The Maze Runner (Series)–Should You Read It?

Genre: Young Adult Dystopian

Rating (Entire Series): 4/5

Individual Ratings:

The Maze Runner4.5/5

The Scorch Trials: 4/5

The Death Cure: 4/5

The Kill Order: 3/5

One of the few things where I saw the movie first and then read the book, James Dashner’s The Maze Runner series is fast-paced and the kind of series that is hard to put down from the get-go.

The Maze Runner begins with Thomas coming up some kind of elevator and emerging in the Glade with no knowledge of how he got there, where he is, or why. All he has is his name. Everyone in the Glade is male, and they all have their roles to play: cooking, cleaning, planning, and running. The Glade is surrounded by a huge mechanical maze with moving walls and things that come out at night called grievers. The grievers have a toxin that can kill, but if a victim survives, they go crazy with the images of the world before they were placed in the maze. These kids want to get out, and with the arrival of Teresa, the only girl to ever appear from the shaft, it is all the more eminent that they escape. With her arrival comes a note saying that she is the last and that means no more food and supplies for the Gladers. Now they must all find a way out of the maze to survive.

The Scorch Trials gives us a glimpse at what the world has become. The maze was like a haven for the children, a trial in which the people of WICKED (the builders and planners of the maze and its trials) seek the right candidates for the cure of what ravaged the world, a disease called the Flare. The world’s global climate has shifted, and everything is either very hot or very cold, thanks to the solar flares from many years ago. Thomas, among the other survivors of the maze, think they are escaping WICKED’s facility, when in reality, it is just another trial. The survivors from the maze must now survive a boobie-trapped Flat Trans with a strange substance that decapitates when it surrounds its victim, a deadly lightning storm, and what is left of civilization in the Scorch, including the Cranks–those infected by the Flare. Those who survive this trial must lastingly fave a horde of grievers to move on to the final phase of WICKED’s trials.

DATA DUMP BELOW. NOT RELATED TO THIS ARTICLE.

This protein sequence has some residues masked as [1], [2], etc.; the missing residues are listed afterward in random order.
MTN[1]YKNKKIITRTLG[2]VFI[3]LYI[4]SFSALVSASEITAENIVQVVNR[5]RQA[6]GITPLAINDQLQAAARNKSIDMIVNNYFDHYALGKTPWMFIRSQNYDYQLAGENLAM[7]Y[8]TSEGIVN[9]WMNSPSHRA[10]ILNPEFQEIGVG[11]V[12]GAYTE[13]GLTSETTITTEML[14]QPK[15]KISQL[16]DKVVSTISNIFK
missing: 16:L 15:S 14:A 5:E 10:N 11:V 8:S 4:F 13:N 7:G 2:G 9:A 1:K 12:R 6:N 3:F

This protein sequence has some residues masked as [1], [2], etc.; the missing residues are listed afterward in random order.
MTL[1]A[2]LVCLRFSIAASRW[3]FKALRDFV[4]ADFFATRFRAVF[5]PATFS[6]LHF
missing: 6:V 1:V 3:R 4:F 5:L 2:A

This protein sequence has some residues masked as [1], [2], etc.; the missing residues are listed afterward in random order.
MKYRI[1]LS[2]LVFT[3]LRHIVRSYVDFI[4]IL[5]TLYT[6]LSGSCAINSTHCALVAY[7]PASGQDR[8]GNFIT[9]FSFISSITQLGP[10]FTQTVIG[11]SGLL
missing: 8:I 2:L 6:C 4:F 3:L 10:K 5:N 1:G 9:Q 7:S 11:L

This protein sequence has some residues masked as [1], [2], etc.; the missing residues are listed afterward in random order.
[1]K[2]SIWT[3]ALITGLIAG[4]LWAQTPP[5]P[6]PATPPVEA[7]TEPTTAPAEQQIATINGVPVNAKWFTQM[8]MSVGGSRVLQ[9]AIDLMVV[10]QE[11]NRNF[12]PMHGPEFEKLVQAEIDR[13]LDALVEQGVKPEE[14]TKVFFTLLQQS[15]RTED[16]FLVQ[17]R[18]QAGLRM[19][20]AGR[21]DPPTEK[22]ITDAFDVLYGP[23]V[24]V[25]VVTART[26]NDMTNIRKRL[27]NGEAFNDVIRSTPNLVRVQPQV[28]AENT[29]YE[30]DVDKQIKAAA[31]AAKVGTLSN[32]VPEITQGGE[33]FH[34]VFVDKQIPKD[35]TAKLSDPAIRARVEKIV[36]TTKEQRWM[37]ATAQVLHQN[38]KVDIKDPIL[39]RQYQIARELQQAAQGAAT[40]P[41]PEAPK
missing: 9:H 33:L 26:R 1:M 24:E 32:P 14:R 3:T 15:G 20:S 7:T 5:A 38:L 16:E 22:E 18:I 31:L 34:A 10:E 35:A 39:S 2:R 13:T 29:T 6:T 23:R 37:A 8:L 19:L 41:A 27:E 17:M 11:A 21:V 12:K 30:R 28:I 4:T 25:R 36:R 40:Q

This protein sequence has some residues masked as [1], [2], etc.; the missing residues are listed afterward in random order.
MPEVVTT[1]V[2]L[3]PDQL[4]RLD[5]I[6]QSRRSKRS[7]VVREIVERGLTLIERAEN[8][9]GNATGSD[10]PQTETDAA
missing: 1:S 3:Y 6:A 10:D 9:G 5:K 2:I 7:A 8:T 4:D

A NOTE ON CRANKS: They are somewhat zombie-esque, in that they are similar to the “runner” version of zombies. Really, they are just people whose brains have lost most of their moral, humane logic and development, turning them into very primal people set on killing.

The Death Cure is the final book in the trilogy (although 2 other books have been written as prequels for the series). Thomas and his few surviving comrades from the previous trials, are confined and ready to go under for a cure. But by now they know that going under for WICKED could mean another total memory swipe. Thomas, Minho, and Newt escape and seek a man in Denver who can remove their implanted memory/controlling chips without harming the patients. By this time, the Right Arm, an organization plotting to bring down WICKED, is revealed. Some of the survivors are immune to the Flare, while others are not, and both WICKED and the Right Arm are claiming that they are the ones doing the right thing. After the destruction of WICKED, the survivors find a safe place where they can begin the world anew. The Epilogue leads into The Kill Order.